Jeff Davis County, Texas
|Jeff Davis County, Texas|
Jeff Davis County Courthouse in Fort Davis
Location in the state of Texas
Texas's location in the U.S.
|• Total||2,265 sq mi (5,866 km2)|
|• Land||2,265 sq mi (5,866 km2)|
|• Water||0 sq mi (0 km2), 0%|
|• Density||0.97/sq mi (0/km²)|
Jeff Davis County is a county in the U.S. state of Texas. It is named for Jefferson Davis, the 23rd United States Secretary of War and President of the Confederate States of America. It is one of the nine counties that comprise the Trans-Pecos region of West Texas. As of the 2010 census, its population was 2,342. Its seat is Fort Davis.
The county contains the 270,000-acre (1,090 km2) Texas Davis Mountains American Viticultural Area, though only about 50 acres (0.2 km2) is currently under vine. The McDonald Observatory is located near Fort Davis, and is owned by the University of Texas at Austin.
Prehistoric peoples camped at Phantom Lake Spring, in northeastern Jeff Davis County, and may have used the springs for irrigation. Indian pictographs in The Painted Comanche Camp of Limpia Canyon were discovered by the Whiting and Smith Expedition of 1849.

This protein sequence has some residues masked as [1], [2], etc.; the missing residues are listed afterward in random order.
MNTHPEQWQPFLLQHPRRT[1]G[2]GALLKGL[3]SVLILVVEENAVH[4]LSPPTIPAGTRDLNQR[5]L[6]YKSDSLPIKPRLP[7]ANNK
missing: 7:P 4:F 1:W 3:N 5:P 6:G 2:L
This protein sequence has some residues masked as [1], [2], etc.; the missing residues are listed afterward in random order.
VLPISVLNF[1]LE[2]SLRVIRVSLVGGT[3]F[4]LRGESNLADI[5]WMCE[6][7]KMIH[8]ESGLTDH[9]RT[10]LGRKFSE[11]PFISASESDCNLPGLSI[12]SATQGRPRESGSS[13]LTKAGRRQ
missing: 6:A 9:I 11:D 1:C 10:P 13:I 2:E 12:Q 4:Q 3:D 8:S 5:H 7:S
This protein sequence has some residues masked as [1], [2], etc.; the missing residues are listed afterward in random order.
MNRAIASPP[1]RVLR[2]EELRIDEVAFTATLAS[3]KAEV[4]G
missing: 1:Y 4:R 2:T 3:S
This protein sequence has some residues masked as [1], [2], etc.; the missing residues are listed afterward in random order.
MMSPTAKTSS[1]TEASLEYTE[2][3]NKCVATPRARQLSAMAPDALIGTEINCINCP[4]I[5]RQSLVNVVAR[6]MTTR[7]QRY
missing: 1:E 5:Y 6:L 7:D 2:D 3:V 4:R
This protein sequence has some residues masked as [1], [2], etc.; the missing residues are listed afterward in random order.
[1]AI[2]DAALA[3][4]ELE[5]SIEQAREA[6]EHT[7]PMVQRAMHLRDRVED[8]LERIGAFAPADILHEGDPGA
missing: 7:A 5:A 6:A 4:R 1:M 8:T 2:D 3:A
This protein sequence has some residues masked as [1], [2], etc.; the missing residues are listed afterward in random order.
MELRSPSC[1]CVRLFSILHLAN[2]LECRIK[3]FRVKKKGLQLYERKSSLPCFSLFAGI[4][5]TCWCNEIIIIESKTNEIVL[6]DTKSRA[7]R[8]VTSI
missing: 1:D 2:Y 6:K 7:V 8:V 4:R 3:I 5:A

In August 1861, Mescalero Apaches under Chief Nicolas made an attack on Fort Davis, driving off livestock and killing three people. In the ensuing chase by the cavalry, Nicolas ambushed the soldiers, killing them all. September 1868 at Horsehead Hills, a group of volunteer Mexicans and Buffalo Soldiers from Fort Davis attacked and destroyed a Mescalero village to recover captives and stolen livestock. January 1870, a group of soldiers attacked a Mescalero Apache village near Delaware Creek in the Guadalupe Mountains. July 1880 soldiers at Tinaja de las Palmas attacked a group of Mescaleros led by Chief Victorio. August 1880, Buffalo Soldiers ambushed Victorio at Rattlesnake Springs. Victorio retreated to Mexico and was killed in October by Mexican soldiers. The last Indian depredation in the area was at Barry Scobee Mountain in 1881.